LENR is real, it is true as the earth get around the sun once a year.
      there is nothing extraordinary in what is saying Rossi or Parkhomov, which does not mean we have to trust them the way we trust the physicists of hot fusion who can claim any loose calorimetry and will be believed anyway.

      I am not sure at all Parkhomov protocol is correct and can be replicated , but it have to be tested.

    • Fyodor

      No one is “believing” him. That’s the whole point of the replication.

    • Ophelia Rump

      So you have some evidence that Parkhomov is a fraud? I have trust issues, I need to see some evidence from you. It is not enough to be skeptical, we must be rigorous, vigilant and skeptical.

      • Andy Kumar

        OR,
        The regulars were being skeptical of Parkhomov, not me. That is why I asked the question. Was it ever resolved if Parkhomov had cut and pasted the data?

  • Bob Greenyer

    Belief is for religion, this is science, nature will tell us the truth.

    • Mytakeis

      Right – except it’s been my experience, if you do not believe in (want) something happening, it won’t. So please continue doing both: believing, and letting nature demonstrate the truth.

    • georgehants

      Nature I think will tell us very little if we close our Minds to it shouting in our ears.

  • guest2

    Bob,
    What are the differences between AP reactors and MFMP reactors? Could you list for comparison?

    • Bob Greenyer

      There are so many variations of APs reactors, it is difficult to know what is being compared.

      The main difference in APs previous experiments was the use of 50% pure alumina – rest being silicates. This was a cause for concern until the latest experiment where the fuel is almost all in contact with a stainless steel tube and still works. We do not know what type of tube he used in the latest experiment.

      The key difference is that our LiAlH4 is from a different source.

      Parkhomov NEVER has anything but pure sine wave actively on, but at different voltages enabled by the switching transformer. There is only a momentary gap when switching to a division of the peak voltage. This means that he always has an alternating magnetic field of some kind. Some of our implementations may have dead zones in applied power.

      Having said that, it would appear that Rossi used a chopped AC waveform – but still regular magnetic field.

      Other than that, these are the main factors that are common

      – A pressure containment vessel ( Al2O3 – MFMP, Mullite – AP, Copper / Al2O3 – Rossi )
      – An effective sealing method ( ceramic, Swagelok, epoxy )
      – A tight helically wound, high temperature resistive heater (NiCr, FeCrAl, Kanthal)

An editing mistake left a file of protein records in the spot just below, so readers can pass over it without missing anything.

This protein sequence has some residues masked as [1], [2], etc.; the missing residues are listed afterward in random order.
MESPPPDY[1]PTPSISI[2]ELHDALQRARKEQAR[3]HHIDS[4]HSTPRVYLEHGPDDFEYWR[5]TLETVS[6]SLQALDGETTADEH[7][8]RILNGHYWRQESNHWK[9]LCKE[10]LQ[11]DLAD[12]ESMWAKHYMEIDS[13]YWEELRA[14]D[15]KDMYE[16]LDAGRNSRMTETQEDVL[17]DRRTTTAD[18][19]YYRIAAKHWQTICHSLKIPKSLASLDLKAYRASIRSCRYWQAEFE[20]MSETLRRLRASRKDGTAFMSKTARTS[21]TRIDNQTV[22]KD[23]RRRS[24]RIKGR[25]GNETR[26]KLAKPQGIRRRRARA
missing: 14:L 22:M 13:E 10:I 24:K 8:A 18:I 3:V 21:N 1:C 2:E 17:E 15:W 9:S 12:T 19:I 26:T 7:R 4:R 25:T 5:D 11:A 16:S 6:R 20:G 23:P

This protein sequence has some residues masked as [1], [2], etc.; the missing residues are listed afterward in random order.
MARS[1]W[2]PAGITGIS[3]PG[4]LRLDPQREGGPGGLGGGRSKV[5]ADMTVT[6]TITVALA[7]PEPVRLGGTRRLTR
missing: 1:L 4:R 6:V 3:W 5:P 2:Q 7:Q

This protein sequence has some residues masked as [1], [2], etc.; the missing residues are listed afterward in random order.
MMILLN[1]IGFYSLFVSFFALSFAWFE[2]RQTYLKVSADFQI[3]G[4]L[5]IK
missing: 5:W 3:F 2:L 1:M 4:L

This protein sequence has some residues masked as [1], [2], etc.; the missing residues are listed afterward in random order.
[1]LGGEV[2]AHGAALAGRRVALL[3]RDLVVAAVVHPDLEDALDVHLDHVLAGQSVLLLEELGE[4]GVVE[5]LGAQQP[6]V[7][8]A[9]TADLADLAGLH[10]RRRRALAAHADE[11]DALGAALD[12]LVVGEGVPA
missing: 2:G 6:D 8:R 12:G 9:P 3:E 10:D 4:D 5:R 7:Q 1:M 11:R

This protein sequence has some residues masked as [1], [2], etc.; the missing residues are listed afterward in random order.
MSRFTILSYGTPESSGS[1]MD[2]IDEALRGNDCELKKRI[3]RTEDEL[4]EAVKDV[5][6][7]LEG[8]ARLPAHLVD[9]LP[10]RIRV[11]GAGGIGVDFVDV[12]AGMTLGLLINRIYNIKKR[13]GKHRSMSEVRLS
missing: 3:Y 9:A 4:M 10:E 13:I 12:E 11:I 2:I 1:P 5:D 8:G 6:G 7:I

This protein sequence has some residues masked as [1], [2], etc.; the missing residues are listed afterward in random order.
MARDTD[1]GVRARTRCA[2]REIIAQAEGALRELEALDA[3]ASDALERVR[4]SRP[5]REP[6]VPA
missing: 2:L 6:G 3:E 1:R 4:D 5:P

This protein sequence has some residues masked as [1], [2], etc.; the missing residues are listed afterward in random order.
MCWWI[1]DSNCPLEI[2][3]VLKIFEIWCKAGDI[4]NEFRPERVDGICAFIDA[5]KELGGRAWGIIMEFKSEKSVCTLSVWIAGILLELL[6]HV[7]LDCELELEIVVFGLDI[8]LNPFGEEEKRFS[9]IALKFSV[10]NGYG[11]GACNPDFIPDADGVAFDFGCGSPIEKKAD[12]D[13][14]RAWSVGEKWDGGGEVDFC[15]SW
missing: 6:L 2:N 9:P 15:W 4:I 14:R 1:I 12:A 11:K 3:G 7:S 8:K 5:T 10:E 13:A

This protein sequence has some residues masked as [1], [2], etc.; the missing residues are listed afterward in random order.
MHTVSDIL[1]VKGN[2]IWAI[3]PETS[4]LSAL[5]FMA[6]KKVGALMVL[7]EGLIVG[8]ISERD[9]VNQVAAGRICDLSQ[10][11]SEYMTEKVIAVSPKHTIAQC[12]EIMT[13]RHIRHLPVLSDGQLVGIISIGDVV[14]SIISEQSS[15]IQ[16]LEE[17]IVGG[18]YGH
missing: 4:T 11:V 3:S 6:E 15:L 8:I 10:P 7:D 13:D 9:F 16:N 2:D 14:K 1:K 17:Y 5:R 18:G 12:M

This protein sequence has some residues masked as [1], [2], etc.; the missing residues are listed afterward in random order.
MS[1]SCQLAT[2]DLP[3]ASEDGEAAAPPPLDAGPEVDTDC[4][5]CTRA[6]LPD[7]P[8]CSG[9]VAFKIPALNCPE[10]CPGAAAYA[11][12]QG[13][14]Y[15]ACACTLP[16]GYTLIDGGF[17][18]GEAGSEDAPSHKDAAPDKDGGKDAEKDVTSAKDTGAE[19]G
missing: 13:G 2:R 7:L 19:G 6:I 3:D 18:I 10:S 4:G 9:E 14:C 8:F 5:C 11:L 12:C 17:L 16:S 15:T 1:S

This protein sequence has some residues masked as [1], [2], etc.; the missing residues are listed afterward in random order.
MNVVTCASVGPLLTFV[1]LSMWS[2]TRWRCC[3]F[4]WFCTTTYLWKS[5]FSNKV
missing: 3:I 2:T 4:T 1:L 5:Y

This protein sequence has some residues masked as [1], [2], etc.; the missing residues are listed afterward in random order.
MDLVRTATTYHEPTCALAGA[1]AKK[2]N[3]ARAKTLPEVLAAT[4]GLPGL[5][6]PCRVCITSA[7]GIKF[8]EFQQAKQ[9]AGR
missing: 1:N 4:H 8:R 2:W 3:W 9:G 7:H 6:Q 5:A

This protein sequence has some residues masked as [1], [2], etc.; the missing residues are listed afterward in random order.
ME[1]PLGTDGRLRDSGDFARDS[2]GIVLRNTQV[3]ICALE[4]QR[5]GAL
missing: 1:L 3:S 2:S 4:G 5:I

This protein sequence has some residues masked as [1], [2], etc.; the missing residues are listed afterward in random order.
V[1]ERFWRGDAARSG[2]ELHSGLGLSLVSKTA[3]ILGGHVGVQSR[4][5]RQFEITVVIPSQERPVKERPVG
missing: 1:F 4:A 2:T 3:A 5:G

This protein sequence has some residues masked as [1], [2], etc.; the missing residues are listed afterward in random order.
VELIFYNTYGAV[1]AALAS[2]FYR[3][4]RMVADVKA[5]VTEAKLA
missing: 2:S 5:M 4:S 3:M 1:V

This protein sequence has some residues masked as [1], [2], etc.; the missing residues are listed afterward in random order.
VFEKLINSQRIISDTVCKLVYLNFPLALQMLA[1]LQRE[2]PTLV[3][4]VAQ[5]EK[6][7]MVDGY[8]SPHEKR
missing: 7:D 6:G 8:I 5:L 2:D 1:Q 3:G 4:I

– Nickel powder ( will be same when samples arrive )

  • guest2

    Bob,
    What are the differences between AP reactors and MFMP reactors? Could you list for comparison?

    • Bob Greenyer

      There are so many variations of APs reactors, it is difficult to know what is being compared.

      The main difference in APs previous experiments was the use of 50% pure alumina – rest being silicates. This was a cause for concern until the latest experiment where the fuel is almost all in contact with a stainless steel tube and still works. We do not know what type of tube he used in the latest experiment.

      The key difference is that our LiAlH4 is from a different source.

      Parkhomov NEVER has anything but pure sine wave actively on, but at different voltages enabled by the switching transformer. There is only a momentary gap when switching to a division of the peak voltage. This means that he always has an alternating magnetic field of some kind. Some of our implementations may have dead zones in applied power.

      Having said that, it would appear that Rossi used a chopped AC waveform – but still regular magnetic field. There were 3 phases, and so there may always have been some magnetic field.

      Other than that, these are the main factors that are common

      – A pressure containment vessel ( Al2O3 – MFMP, Mullite – AP, Copper / Al2O3 – Rossi )
      – An effective sealing method ( ceramic, Swagelok, epoxy, solder / brazing )
      – A tight helically wound, high temperature resistive heater (NiCr, FeCrAl, Kanthal, inconel)
      – Nickel powder ( will be same when samples arrive )

  • US_Citizen71

    …and those that are accustomed to lying think everyone is a liar.

  • Mats002

    Sometimes I re-iterate precisely that thought: LENR is only the *repeated lies* told by trusted adults, and if so, we all here are both decieved and decievers.
    My answer is always the same: We must seek the truth and that is what we are doing here. I agree 100% with Bob: Nature will tell us the truth.
    And I understand George Hants and others when they require from tax paid science: You are the one ought to find it out for us. You did not dare.
    No one can throw eggs in our faces because they who can throw are the ones paid for doing the job.

  • the cost of ignoring a possible breakthrough is billions times the cost of finding it does not exist finally.
    the problem is that most academics don’t care of humanity interest but of their publication and Nobel chances, and care never to make any error,even if this mean not taking an ounce of risk.

    this is why science is better done by business and retired scientists, than by young researchers today.